An assessment of heavy metal contaminants related to cannabis-based products in the South African market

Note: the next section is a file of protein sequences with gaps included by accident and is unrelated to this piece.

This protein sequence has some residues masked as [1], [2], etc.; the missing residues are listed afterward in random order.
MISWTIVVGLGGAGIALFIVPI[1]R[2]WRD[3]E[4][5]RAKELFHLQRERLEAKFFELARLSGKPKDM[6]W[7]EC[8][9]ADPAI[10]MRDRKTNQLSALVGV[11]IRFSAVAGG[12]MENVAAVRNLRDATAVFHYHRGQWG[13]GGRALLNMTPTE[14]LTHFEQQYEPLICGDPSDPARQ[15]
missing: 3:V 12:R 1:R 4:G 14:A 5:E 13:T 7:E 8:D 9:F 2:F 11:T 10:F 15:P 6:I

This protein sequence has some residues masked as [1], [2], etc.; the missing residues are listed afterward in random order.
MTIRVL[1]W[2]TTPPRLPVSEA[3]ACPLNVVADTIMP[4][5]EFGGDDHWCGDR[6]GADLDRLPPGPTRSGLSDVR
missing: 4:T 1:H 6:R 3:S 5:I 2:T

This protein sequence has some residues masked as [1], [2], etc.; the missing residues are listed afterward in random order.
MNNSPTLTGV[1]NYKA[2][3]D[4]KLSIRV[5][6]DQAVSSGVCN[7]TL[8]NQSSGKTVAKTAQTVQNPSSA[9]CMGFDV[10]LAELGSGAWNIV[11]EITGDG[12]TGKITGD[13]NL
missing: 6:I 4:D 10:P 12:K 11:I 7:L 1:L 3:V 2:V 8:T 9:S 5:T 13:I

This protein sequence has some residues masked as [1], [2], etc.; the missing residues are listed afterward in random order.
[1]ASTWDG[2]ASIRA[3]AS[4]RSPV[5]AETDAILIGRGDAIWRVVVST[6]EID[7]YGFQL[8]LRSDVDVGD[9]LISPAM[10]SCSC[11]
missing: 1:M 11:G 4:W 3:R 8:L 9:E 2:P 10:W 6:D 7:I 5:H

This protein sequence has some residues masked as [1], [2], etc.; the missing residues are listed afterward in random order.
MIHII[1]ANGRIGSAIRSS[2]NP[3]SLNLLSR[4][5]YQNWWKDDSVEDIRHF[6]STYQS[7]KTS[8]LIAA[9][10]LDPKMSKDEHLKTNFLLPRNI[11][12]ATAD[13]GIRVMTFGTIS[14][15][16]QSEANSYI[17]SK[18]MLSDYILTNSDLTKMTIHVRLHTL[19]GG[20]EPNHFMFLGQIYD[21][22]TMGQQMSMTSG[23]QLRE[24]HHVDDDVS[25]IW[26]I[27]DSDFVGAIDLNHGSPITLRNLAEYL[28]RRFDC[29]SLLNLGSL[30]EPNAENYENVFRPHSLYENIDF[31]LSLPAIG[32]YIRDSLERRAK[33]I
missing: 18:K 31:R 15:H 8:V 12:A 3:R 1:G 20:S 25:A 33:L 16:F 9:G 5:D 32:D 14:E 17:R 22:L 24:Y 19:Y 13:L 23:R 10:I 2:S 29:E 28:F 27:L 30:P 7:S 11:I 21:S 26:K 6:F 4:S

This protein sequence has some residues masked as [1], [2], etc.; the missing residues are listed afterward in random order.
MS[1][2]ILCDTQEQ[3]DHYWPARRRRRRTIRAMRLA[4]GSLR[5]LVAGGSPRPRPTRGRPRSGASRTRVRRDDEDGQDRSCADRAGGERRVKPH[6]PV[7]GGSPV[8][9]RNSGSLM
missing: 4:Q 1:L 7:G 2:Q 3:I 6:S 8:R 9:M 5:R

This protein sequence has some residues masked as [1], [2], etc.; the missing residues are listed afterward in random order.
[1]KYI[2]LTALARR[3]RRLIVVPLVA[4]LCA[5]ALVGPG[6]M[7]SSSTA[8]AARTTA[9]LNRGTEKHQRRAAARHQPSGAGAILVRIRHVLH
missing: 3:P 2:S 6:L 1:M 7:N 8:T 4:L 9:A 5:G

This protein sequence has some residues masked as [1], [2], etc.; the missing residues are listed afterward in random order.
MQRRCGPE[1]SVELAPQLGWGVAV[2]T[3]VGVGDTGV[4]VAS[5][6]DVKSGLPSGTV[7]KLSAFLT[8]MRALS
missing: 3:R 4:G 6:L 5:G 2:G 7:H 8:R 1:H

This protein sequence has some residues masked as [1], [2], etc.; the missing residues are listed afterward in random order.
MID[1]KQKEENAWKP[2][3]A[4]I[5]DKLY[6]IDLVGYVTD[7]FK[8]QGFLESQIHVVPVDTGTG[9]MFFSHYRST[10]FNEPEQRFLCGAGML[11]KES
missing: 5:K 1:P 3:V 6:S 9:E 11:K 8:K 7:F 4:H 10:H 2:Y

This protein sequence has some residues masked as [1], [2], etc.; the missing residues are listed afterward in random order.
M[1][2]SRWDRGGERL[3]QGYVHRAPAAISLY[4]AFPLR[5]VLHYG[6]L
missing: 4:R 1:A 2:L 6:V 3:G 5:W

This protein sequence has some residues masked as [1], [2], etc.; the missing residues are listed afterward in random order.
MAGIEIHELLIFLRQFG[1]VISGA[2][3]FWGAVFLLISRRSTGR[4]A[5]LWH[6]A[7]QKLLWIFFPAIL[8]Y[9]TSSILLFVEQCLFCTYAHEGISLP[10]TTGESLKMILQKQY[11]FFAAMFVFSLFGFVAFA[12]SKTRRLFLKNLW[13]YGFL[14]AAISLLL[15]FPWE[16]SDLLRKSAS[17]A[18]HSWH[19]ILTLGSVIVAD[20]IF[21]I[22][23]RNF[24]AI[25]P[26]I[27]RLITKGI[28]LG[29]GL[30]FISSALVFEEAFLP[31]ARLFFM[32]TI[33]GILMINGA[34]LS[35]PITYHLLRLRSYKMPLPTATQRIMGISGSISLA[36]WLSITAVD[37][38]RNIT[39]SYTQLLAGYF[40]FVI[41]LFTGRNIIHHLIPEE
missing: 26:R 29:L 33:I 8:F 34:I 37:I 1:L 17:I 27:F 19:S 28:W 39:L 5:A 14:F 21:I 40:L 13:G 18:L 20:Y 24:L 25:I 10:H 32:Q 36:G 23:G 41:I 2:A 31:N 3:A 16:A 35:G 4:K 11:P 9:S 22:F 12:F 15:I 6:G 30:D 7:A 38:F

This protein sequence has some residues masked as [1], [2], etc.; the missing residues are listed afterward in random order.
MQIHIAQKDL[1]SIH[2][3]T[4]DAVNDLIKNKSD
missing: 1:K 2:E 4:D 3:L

In this 2021 article published in Forensic Science International Reports, Viviers et al. present their findings of a wide assessment of heavy metals content in South African cannabis products. Noting a dearth of such research in the South African market, the authors acquired 310 samples (representing seven different sample types) from “cultivators of plants, producers of products, importers, resellers, and pharmaceutical manufacturers” and had them analyzed for their various residues. The authors turned to inductively coupled plasma mass spectrometry (ICP-MS), the United States Pharmacopeia (USP) <232>/<233> and the International Council for Harmonisation of Technical Requirements for Pharmaceuticals for Human Use (ICH) Q3D to guide their analyses. After a brief discussion of materials and methods, the authors present their results and conclusions. They found “among all residues analyzed, a Class 1 residue will be present in a third of all samples” (cadmium, lead, arsenic, and mercury), 15% of all samples failed heavy metal analysis “when compared against the USP <232>/<233> and ICH Q3D oral specification limit,” and 44% failed when compared to the specified inhalation limits. The conclude that “when considering the results obtained, it is exceedingly necessary to have an appropriate quality control system in place, especially for heavy metal residues analysis in the current South African market. “

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